Davos needs to get its head around wealth taxation

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It’s Davos time: the moment in the neoliberal calendar when he high priests of exploitation gather to celebrate their ability to pillage on behalf of the few. Which also means it’s that moment when the rhetoric of a world leader or two turns, with a token message, to the issue of tax.

Two years ago it was David Cameron putting corporate tax abuse on the G8 agenda at the same time that he was slashing the UK corporate tax rate, disembowelling our controlled foreign company rules and passing patent box and treasury function legislation to either make the UK a tax haven or encourage the use of tax havens by companies based in this country.

This year it is Barack Obama who, after seven years in the White House and when he has no chance of delivering on the promise says he wants to tax wealth and banks more heavily. The Republicans are, of course, lined up to oppose him saying that taxing the wealthy would reduce the rate of economic growth contrary to all evidence when US growth is now entirely dependent on US state intervention. No doubt, however, they will get their way, for the time being.

But, as Oxfam point out in a new report today, almost 50% of all wealth is now owned by the top 1%, and much of that by the tope 0.1% of wealth holders in the world. We live in a time of obscene inequality which has delivered no proven benefit at all to the world at large.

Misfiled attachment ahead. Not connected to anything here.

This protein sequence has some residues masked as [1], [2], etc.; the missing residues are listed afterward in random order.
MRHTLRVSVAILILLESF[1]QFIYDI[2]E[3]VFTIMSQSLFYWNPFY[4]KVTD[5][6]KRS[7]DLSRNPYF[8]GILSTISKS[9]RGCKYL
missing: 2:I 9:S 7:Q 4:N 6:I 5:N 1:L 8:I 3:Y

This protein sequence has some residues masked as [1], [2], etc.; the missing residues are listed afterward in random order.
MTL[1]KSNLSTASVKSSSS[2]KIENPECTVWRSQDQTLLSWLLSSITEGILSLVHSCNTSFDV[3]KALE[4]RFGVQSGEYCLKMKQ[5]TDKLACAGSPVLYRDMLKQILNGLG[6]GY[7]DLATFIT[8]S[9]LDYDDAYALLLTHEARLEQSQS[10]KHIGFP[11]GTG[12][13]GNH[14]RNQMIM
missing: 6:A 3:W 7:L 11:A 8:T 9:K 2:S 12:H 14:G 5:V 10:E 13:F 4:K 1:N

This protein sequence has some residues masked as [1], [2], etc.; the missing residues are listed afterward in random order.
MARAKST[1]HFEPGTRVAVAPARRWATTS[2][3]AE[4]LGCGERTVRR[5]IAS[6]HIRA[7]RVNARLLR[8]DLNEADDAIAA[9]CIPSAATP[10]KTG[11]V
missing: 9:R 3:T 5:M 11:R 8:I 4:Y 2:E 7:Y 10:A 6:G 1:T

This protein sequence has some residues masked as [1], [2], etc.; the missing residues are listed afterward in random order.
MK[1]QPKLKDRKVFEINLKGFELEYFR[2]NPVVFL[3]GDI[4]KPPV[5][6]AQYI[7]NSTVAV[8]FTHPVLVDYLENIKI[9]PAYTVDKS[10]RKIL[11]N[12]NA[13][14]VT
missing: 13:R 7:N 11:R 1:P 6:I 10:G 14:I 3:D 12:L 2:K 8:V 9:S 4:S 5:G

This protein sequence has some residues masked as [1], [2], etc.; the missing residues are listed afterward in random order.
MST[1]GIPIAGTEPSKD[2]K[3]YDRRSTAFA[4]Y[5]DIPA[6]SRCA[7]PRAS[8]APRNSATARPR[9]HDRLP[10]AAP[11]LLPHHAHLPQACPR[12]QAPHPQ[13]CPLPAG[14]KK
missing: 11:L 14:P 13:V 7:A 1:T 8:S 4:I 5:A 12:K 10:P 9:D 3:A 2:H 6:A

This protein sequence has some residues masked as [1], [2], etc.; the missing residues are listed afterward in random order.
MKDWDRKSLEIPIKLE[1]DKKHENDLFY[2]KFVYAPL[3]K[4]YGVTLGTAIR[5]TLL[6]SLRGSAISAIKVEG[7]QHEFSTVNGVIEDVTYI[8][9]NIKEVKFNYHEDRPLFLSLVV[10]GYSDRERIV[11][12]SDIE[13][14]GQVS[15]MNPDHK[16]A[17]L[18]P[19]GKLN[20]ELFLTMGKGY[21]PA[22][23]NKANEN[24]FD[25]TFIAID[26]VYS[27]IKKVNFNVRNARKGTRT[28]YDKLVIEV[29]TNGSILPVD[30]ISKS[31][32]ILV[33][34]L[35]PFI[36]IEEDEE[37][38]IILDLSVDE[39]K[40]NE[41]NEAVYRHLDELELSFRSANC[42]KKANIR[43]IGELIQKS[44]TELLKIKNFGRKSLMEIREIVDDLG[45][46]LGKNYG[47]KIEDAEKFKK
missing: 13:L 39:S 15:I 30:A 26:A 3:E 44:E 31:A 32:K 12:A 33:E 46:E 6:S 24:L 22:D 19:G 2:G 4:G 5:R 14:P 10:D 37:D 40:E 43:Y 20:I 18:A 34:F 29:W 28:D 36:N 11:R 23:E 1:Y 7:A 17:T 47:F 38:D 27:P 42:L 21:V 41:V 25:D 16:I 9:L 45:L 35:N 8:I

What is more, we will soon have the data we need to tax wealth. The big problem in tackling wealth in the past has been locating it. Capital flight to tax havens was, even five years ago, so easy that any wealth tax was bound to be little more than an honesty box arrangement. That is beginning not to be the case. Automatic information exchange for income taxation purposes has the side effect of supplying significant wealth data to the world’s tax authorities. 91 countries are scheduled to take part in such information exchange within 3 years.

There is one notable exception: the USA. Whilst the US has been at the forefront of the demand for tax data with its FATCA (Foreign Accounts Tax Compliance Act) it steadfastly refuses to supply information to other country’s tax authorities on income earned in the USA – which may well make the US the favoured home for looted funds in the very near future. I am sure there are banks there that will be more than willing to give a home to such funds.

But, the US apart, the world is becoming more transparent. The ability to hide wealth is diminishing. The chance of imposing effective wealth taxes is growing. The design of such taxes is an issue I will be discussing in meetings this week and will, I hope, be a part of my work this year.

Davos will probably ignore the issue and throw up its hands in horror at the idea. But Piketty, automatic information exchange, and the obscenity of the current world wealth allocation all demand it. So too does economic growth demand it, and the demand for healthcare, education and a decent standard of living for all require it: we know that wealth concentration is an obstacle to all these things.

Obama may be flying kites on this issue, but that, I have to admit, is better than nothing. He’s showing which way the wind is blowing. And widespread wealth taxation will be a reality within a decade, I am sure.

Now who’s going to say so at this year’s election?